- Mature tuber Growth stage 5. Potato tubers are harvested from 90 to 160 days after planting and this may vary with cultivars, production area, and marketing conditions. Starch the typically represents 20% of the fresh weight of mature tuber. After potato vines die back the skin of tuber thickens and hardens, which provides greater protection to tubers during harvest and blocks entry of pathogens to the tuber.
- Dormant tuber Although dormancy is defined as the absence of visible growth, dormant meristems are metabolically active. In general, rates of many cellular processes such as respiration, transcription, and translation are suppressed during dormancy. Non-dividing, dormant tuber meristems are arrested in the G-1 phase.
the potato tuber is an enlarged portion of an underground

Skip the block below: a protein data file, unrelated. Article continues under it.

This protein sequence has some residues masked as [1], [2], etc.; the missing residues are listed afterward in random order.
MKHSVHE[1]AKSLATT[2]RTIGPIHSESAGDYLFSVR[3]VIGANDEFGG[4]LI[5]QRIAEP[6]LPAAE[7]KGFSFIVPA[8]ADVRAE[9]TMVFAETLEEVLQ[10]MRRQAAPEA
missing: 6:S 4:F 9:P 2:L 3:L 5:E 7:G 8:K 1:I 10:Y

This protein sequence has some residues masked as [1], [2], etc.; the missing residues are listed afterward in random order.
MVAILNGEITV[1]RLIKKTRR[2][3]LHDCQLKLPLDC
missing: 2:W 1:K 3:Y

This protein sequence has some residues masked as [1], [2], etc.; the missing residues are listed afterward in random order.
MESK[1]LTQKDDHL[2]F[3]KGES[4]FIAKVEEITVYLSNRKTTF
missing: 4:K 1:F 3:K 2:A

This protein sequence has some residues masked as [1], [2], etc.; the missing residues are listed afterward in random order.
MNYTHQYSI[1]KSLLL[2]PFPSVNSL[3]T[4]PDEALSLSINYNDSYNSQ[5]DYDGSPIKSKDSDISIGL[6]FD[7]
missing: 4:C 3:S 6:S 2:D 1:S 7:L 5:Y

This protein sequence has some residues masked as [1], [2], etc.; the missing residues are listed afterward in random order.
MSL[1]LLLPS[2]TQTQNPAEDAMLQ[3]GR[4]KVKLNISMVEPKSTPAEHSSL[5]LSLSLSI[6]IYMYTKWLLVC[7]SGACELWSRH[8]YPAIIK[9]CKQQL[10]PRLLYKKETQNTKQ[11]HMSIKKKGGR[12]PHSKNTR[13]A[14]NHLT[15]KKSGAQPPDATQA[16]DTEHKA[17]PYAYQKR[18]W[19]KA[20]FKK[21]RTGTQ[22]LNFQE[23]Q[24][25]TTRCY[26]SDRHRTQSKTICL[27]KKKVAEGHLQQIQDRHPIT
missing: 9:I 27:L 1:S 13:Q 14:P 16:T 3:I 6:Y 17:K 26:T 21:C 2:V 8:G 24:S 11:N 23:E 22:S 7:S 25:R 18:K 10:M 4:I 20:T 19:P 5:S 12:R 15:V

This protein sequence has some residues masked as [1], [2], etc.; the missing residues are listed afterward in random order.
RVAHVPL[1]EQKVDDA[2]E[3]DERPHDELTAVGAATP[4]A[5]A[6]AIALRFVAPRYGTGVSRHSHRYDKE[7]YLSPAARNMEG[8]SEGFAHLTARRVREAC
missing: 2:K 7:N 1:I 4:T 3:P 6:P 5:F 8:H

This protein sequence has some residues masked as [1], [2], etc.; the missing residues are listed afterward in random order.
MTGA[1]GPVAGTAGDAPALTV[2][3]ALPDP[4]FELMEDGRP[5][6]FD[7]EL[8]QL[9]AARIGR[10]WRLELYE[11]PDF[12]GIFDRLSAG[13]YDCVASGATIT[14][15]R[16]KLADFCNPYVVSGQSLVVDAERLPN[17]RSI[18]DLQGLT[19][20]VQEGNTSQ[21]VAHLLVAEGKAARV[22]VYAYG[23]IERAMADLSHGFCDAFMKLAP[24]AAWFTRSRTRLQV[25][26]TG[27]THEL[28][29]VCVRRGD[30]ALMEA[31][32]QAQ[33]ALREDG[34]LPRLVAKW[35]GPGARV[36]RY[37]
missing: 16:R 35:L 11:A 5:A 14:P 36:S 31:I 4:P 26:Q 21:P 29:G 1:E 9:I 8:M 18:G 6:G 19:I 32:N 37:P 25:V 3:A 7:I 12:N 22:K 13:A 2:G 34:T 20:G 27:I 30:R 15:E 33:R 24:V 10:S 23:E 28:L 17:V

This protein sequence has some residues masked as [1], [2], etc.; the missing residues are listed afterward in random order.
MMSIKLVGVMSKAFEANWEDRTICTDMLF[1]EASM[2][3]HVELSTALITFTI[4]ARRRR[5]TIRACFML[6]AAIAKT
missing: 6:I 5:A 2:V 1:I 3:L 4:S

In contrast to the widespread misconception, potato tubers do not develop from
roots but are, in fact, underground stems.
- Tuber eye The buds from which next season's growth will emerge. Eyes are concentrated near the apical end of the tuber, with fewer near the stolon or basal end. Eye number and distribution are characteristic of the variety
- Tuber skin Tuber skin is composed of two layers of cells: an outer layer of single cells called the epidermis, underlain by several layers of corky cells called the periderm. The periderm layer may contain a pigment that produces coloured potatoes.
- Tuber cortex Tissue between skin and a vascular ring.
- Vascular ring Vascular ring contains cells that transport nutrients from the above ground stems to the medulla.
- Tuber medulla Medulla represents the primary storage area for the potato tuber.
- Tuber perimedulla Is located between the vascular ring and medulla.
- Stolon A slender horizontal stem of a plant that grows near the surface of the ground; it can sprout buds that can become new plants. Potato tubers grow at the end. of stolons